de Sarthe is pleased to announce Shifting Landscapes, a presentation of artwork by the contemporary Hong Kong-based artist Andrew Luk (b.1988) and the Post-war master Chu Teh-Chun (1920-2014). The artworks were respectively intended for the Encounters sector and Galleries sector at the canceled Art Basel Hong Kong 2020. In Shifting Landscapes, these works are reconsidered within the gallery's own context during the Covid-19 crisis.
Redeveloped for the gallery space, Andrew Luk's large-scale installation Haunted, Salvaged is a giant suspended mobile with disfigured orb-like objects hanging from steel branches that stretch outwards above a sea of sculptures. Constructed using layers of carved and corroded polystyrene, the orbs are arranged to compose an artificial constellation of imagined psycho-geographic entropic accumulation. Underneath the swiveling orbs, smooth cement geometric blocks and perforated stainless steel rise from the ground, each interjected by exposed, cactus-like, tumorous blobs of dried expanding spray foam. Closer inspection also reveals that many of the protrusions are built using concrete artifacts of recently antiquated devices, such as Walkmans and Gameboys - remnants of civilization embedded within a futuristic past-present wasteland.
In aggregate, Andrew Luk's installation is a floating, fictitious representation of an urban landscape filled with anthropogenic contamination. The installation binds the natural and the man-made together, owing to the artist's realisation that not only is humanity a part of the natural world, the entities and forces of humanity are as well. For example, despite culture and technology being implements for contemplation and actualisation, their organic development acts biologically with inherent needs. They exert effects as well as create byproducts. Contained in these entities is also the capacity for self-destruction, an inevitable stage in the cyclical progression of nature and evolution. As humans, we are both participants and subjects of this process.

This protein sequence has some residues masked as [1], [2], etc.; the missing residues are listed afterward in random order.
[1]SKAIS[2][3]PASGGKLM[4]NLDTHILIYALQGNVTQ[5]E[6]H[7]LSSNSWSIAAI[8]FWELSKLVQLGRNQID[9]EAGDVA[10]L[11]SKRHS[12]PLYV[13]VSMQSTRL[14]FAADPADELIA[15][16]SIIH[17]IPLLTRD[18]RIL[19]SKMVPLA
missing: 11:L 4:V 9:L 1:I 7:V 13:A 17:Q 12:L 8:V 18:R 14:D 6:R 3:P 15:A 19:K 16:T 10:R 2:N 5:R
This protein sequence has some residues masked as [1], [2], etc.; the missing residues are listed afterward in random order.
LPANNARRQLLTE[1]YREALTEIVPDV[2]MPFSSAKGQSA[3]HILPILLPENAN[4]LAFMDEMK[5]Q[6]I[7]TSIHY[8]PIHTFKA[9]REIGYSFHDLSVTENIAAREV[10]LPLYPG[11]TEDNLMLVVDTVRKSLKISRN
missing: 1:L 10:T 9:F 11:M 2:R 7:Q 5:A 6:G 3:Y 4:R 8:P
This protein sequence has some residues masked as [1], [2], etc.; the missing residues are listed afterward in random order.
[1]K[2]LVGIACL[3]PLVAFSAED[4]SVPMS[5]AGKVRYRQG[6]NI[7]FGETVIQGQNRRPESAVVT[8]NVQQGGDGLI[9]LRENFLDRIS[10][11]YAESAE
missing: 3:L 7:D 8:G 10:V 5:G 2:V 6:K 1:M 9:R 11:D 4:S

On the other side of the gallery, Chu Teh-Chun's broad expressive brush strokes elicit vast unexplored landscapes that are illustrated through a deeply rooted consideration of the traditions of Chinese painting and calligraphy. Nature unfurls within Chu Teh-Chun's canvases by distorting the viewer's expectation of horizon and perspective. His poetic expression of natural expanse uncovers realms of the abstract form and in doing so conjure an alternative interpretation of the medium and its capabilities. His artwork is immersed in the core of nature and landscape while remaining true to abstraction.
Press release courtesy de Sarthe.
As Hong Kong gradually reopens after lockdown, explore the exhibitions taking place this summer.